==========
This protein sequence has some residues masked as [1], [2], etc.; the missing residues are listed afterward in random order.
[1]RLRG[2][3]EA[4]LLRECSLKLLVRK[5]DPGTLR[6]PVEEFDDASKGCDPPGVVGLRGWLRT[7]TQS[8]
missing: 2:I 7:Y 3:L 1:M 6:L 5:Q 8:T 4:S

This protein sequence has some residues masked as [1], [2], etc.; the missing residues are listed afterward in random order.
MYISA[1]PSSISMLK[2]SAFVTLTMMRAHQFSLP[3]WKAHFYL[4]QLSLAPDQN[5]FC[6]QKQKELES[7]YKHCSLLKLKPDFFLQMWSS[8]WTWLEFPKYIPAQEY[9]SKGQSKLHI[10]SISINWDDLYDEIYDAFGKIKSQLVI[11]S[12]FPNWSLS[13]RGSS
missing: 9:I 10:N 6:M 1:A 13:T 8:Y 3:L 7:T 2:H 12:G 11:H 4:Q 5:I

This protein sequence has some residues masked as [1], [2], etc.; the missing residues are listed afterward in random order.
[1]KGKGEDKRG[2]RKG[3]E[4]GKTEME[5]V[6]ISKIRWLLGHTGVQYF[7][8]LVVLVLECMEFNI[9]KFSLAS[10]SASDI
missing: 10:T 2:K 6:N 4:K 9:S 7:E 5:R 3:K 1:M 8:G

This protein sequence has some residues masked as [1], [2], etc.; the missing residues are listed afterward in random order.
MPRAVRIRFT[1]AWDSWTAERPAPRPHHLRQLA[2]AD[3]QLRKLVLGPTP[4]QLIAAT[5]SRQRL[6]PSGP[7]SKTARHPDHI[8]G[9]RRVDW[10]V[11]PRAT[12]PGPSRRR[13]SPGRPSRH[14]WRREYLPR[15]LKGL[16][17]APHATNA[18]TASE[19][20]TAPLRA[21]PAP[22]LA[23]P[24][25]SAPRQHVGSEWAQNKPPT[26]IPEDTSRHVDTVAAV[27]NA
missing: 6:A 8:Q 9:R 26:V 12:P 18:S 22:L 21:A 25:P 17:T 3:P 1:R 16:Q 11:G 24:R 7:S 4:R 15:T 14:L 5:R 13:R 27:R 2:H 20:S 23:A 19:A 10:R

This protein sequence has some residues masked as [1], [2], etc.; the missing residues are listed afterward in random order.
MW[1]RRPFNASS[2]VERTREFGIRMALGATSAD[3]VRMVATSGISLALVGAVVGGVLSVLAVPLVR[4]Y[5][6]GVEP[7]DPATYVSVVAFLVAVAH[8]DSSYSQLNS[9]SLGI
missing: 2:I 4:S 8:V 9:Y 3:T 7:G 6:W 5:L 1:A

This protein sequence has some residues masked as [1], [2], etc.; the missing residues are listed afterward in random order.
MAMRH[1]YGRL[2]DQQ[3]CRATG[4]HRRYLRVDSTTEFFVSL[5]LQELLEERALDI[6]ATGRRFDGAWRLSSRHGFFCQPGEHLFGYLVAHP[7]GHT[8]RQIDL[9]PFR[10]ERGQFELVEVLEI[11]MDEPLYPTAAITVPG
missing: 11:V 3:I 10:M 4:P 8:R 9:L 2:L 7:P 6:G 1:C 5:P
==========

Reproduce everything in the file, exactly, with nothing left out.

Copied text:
This protein sequence has some residues masked as [1], [2], etc.; the missing residues are listed afterward in random order.
[1]RLRG[2][3]EA[4]LLRECSLKLLVRK[5]DPGTLR[6]PVEEFDDASKGCDPPGVVGLRGWLRT[7]TQS[8]
missing: 2:I 7:Y 3:L 1:M 6:L 5:Q 8:T 4:S

This protein sequence has some residues masked as [1], [2], etc.; the missing residues are listed afterward in random order.
MYISA[1]PSSISMLK[2]SAFVTLTMMRAHQFSLP[3]WKAHFYL[4]QLSLAPDQN[5]FC[6]QKQKELES[7]YKHCSLLKLKPDFFLQMWSS[8]WTWLEFPKYIPAQEY[9]SKGQSKLHI[10]SISINWDDLYDEIYDAFGKIKSQLVI[11]S[12]FPNWSLS[13]RGSS
missing: 9:I 10:N 6:M 1:A 13:T 8:Y 3:L 7:T 2:H 12:G 11:H 4:Q 5:I

This protein sequence has some residues masked as [1], [2], etc.; the missing residues are listed afterward in random order.
[1]KGKGEDKRG[2]RKG[3]E[4]GKTEME[5]V[6]ISKIRWLLGHTGVQYF[7][8]LVVLVLECMEFNI[9]KFSLAS[10]SASDI
missing: 10:T 2:K 6:N 4:K 9:S 7:E 5:R 3:K 1:M 8:G

This protein sequence has some residues masked as [1], [2], etc.; the missing residues are listed afterward in random order.
MPRAVRIRFT[1]AWDSWTAERPAPRPHHLRQLA[2]AD[3]QLRKLVLGPTP[4]QLIAAT[5]SRQRL[6]PSGP[7]SKTARHPDHI[8]G[9]RRVDW[10]V[11]PRAT[12]PGPSRRR[13]SPGRPSRH[14]WRREYLPR[15]LKGL[16][17]APHATNA[18]TASE[19][20]TAPLRA[21]PAP[22]LA[23]P[24][25]SAPRQHVGSEWAQNKPPT[26]IPEDTSRHVDTVAAV[27]NA
missing: 6:A 8:Q 9:R 26:V 12:P 18:S 22:L 21:A 25:P 17:T 3:P 1:R 16:Q 11:G 24:R 7:S 4:R 15:T 14:L 5:R 13:R 27:R 2:H 20:S 23:A 19:A 10:R

This protein sequence has some residues masked as [1], [2], etc.; the missing residues are listed afterward in random order.
MW[1]RRPFNASS[2]VERTREFGIRMALGATSAD[3]VRMVATSGISLALVGAVVGGVLSVLAVPLVR[4]Y[5][6]GVEP[7]DPATYVSVVAFLVAVAH[8]DSSYSQLNS[9]SLGI
missing: 2:I 4:S 8:V 9:Y 3:T 7:G 6:W 5:L 1:A

This protein sequence has some residues masked as [1], [2], etc.; the missing residues are listed afterward in random order.
MAMRH[1]YGRL[2]DQQ[3]CRATG[4]HRRYLRVDSTTEFFVSL[5]LQELLEERALDI[6]ATGRRFDGAWRLSSRHGFFCQPGEHLFGYLVAHP[7]GHT[8]RQIDL[9]PFR[10]ERGQFELVEVLEI[11]MDEPLYPTAAITVPG
missing: 11:V 3:I 10:M 4:P 8:R 9:L 2:L 7:P 6:G 1:C 5:P